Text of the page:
Oil Spring reservation, in Cattaraugus County, New York, as indicated on the Allegany reservation map, contains 640 acres in 2 towns and counties. It was by oversight included in the treaty made at Big Tree, in the sale by the Seneca Nation of 3,500,000 acres to Robert Morris, and passed with his title to the Holland Land Company. A suit for the recovery of this land was brought in 1856, and resulted in favor of the Seneca Nation. On the trial Governor Blacksnake, as he was named by Washington when he visited the capital in company with Cornplanter, testified, at the advanced age of 107 years, to being present at the treaty of Big Tree in 1797, and that, when the exception was missed upon the public reading of the treaty. Thomas Morris, attorney for Robert Morris, gave to Pleasant Lake, a prominent sachem of the Seneca Nation, a separate paper, declaring that the Oil Spring tract was not included in the sale. Governor Blacksnake also produced a copy of the first map of the Holland land purchase, on which this reservation was distinctly marked as belonging to the Seneca Indians. An exhaustive report of Judge D. Sherman to the Commissioner of Indian Affairs, dated Forestville, New York, October 9, 1877, contains the most succinct, accurate, and just statement of the titles and rights of the Six Nations that has been published. The land is under lease, and, in the language of Judge Sherman, “the Seneca Nation own this reservation, unencumbered by any pre-emption right, and it is all the land they do so own”.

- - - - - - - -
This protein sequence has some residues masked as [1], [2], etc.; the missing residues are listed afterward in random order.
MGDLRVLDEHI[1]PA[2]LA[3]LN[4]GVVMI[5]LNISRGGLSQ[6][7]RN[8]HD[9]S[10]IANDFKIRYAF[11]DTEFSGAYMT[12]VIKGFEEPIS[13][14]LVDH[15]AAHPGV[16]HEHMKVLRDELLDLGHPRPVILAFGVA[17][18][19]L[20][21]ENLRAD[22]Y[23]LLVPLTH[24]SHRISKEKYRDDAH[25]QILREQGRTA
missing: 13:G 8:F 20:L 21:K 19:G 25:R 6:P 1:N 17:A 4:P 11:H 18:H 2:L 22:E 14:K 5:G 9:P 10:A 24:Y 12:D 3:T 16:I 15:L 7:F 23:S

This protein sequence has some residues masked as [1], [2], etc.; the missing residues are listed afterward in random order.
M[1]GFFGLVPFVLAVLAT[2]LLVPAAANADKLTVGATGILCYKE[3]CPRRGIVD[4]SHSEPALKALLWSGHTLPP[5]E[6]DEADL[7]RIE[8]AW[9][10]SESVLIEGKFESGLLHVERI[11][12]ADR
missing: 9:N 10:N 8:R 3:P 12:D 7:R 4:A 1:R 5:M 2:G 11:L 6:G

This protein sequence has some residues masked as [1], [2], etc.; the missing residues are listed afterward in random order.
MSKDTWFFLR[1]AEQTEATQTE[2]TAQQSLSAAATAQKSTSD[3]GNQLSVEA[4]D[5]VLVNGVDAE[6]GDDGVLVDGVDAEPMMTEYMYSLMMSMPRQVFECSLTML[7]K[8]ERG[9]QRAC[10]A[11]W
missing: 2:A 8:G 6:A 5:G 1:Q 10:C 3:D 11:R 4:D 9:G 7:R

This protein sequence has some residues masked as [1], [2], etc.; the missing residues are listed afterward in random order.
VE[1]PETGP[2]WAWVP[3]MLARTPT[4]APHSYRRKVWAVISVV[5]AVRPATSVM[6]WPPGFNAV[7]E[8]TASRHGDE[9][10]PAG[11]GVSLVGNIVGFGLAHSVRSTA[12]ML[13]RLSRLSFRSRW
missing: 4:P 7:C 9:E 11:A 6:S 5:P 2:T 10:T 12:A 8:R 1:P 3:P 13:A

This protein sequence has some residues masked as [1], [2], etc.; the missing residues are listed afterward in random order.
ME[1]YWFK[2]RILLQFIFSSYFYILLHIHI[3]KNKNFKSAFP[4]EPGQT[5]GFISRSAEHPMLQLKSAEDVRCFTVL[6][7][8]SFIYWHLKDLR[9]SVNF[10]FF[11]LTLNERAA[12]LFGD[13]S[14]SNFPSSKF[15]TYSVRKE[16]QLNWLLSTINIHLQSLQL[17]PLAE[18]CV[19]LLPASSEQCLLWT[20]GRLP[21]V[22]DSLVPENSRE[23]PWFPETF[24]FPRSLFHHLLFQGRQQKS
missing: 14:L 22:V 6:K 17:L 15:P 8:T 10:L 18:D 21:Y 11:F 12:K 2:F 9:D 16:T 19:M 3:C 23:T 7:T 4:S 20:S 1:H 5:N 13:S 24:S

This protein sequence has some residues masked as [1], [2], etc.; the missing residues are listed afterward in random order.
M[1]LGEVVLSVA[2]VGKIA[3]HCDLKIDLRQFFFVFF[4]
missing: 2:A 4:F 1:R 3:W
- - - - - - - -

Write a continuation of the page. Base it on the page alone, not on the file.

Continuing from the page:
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The place and date of birth of Governor Blacksnake (The Nephew) are unknown. He died at Cold Spring, in South Valley, on the Allegany reservation, December 26, 1859. His Indian name was “Tha-o-wa-nyuth”. He was associated with John Halftown and John O’Bail (Cornplanter) in negotiations with Washington, and was greatly esteemed by him. The best estimate of his age is 117, although many have placed it as high as 125 and even 130. The famous trio were Senecas.